The perceived risk of the Line 5 Pipeline and spills under ice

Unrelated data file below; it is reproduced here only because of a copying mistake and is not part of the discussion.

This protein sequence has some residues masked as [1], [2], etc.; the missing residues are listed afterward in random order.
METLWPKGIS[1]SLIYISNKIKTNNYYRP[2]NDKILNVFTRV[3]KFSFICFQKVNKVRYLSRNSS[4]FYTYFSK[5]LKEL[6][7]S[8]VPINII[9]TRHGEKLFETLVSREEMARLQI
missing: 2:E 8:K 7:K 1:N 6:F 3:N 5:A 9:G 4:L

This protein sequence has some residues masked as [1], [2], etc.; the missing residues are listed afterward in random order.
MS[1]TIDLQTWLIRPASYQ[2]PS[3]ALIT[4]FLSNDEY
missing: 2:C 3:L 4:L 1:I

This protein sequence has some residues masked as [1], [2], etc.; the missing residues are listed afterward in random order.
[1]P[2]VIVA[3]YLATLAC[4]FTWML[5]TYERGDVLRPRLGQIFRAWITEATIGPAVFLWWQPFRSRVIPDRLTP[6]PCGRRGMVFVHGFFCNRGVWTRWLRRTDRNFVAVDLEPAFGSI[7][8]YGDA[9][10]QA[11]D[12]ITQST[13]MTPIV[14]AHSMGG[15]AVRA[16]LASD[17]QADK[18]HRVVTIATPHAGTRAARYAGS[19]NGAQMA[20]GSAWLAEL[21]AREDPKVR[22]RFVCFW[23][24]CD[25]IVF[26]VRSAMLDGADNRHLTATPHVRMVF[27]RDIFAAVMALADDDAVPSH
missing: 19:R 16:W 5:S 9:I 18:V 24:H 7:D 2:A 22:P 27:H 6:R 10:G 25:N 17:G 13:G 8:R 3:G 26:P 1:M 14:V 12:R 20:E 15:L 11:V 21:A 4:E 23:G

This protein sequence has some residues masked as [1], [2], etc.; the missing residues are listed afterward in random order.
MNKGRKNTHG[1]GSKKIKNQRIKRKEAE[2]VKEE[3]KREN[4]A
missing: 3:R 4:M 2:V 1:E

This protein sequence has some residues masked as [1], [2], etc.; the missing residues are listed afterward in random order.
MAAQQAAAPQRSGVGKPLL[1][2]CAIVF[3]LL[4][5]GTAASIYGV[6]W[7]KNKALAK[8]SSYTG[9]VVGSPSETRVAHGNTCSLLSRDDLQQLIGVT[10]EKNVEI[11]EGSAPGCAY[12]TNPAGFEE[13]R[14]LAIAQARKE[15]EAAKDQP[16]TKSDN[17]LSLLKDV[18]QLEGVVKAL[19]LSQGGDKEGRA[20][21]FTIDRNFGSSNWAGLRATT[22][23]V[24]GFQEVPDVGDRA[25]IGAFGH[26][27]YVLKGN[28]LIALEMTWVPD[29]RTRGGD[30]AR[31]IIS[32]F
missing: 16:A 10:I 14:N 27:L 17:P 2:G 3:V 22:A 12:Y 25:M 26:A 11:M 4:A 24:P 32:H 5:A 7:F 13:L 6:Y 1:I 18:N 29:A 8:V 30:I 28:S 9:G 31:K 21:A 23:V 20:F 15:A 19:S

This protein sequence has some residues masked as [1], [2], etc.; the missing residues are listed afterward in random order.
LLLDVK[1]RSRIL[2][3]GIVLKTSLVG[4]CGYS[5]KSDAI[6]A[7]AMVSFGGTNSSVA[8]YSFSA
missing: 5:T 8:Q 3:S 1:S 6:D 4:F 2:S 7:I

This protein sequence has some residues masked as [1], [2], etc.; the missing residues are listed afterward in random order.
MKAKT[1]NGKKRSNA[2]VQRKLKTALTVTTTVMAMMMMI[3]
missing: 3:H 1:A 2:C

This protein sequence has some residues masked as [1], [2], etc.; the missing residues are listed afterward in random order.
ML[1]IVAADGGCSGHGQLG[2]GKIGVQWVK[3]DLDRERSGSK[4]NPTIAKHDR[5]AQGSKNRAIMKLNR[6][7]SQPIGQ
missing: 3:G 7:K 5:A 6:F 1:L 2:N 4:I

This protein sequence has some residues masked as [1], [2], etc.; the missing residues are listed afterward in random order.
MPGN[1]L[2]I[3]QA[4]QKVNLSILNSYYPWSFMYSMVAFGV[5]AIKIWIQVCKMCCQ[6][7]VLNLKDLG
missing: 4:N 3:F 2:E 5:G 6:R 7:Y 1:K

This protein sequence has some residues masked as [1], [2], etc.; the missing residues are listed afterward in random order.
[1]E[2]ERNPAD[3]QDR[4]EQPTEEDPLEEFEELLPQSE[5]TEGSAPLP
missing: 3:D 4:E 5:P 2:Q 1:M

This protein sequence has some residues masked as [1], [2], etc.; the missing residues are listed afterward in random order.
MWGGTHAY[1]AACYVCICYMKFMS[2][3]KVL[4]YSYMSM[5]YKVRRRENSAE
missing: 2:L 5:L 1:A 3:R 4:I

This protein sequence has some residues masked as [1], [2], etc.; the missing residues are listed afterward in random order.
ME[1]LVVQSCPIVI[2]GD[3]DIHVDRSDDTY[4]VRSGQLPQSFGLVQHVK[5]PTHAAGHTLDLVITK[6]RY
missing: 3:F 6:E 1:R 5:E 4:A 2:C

Using the psychometric paradigm of risk in conjunction with surveys of the Michigan public (n = 638) and a regional planning organization (n = 65), we examine the perceived risk and concerns associated with underwater oil pipelines, the Enbridge Line 5 pipeline in particular, and oil spills under ice. The fate of Line 5 is heavily debated in Michigan, specifically the portion that traverses the Straits of Mackinac, which can be ice-covered for months. Scant literature examines how individuals perceive the risk associated with Line 5, its alternatives, or potential spills in open water or under ice. Here we identify considerable concern regarding both the pipeline and the potential for spills under ice on behalf of the public, and increased concern about spills under ice on behalf of the planning organization. Organization members’ concerns are significantly predicted by beliefs about the difficulty in remediating spills, however not by beliefs about spills’ likelihood, difficulty in detection, noticeability, or consequences. Our results identify the need to better examine and communicate the risks associated with underwater pipelines and spills, both in open water and under ice, as well as options for remediating oil captured under ice. Furthermore, we recommend the adoption of decision-making and risk governance processes that explicitly expand analysis of the social, economic and environmental tradeoffs of underwater pipelines such as Line 5.

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